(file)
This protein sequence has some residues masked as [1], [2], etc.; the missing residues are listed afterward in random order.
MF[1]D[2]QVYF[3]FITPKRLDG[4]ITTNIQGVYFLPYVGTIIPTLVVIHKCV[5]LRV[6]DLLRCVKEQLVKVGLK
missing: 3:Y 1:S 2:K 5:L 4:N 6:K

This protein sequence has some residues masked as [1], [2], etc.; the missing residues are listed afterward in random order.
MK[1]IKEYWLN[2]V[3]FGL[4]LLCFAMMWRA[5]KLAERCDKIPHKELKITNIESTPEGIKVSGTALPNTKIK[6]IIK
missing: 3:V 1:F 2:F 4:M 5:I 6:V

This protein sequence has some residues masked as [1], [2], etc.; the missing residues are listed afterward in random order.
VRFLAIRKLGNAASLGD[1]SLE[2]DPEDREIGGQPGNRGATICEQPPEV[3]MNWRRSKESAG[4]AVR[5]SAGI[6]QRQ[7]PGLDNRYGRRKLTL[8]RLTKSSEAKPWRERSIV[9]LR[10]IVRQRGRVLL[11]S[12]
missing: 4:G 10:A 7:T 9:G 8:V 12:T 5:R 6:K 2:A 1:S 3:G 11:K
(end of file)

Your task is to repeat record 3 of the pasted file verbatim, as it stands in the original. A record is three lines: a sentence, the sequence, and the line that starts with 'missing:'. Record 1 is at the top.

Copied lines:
This protein sequence has some residues masked as [1], [2], etc.; the missing residues are listed afterward in random order.
VRFLAIRKLGNAASLGD[1]SLE[2]DPEDREIGGQPGNRGATICEQPPEV[3]MNWRRSKESAG[4]AVR[5]SAGI[6]QRQ[7]PGLDNRYGRRKLTL[8]RLTKSSEAKPWRERSIV[9]LR[10]IVRQRGRVLL[11]S[12]
missing: 4:G 10:A 7:T 9:G 8:V 12:T 5:R 6:K 2:A 1:S 3:G 11:K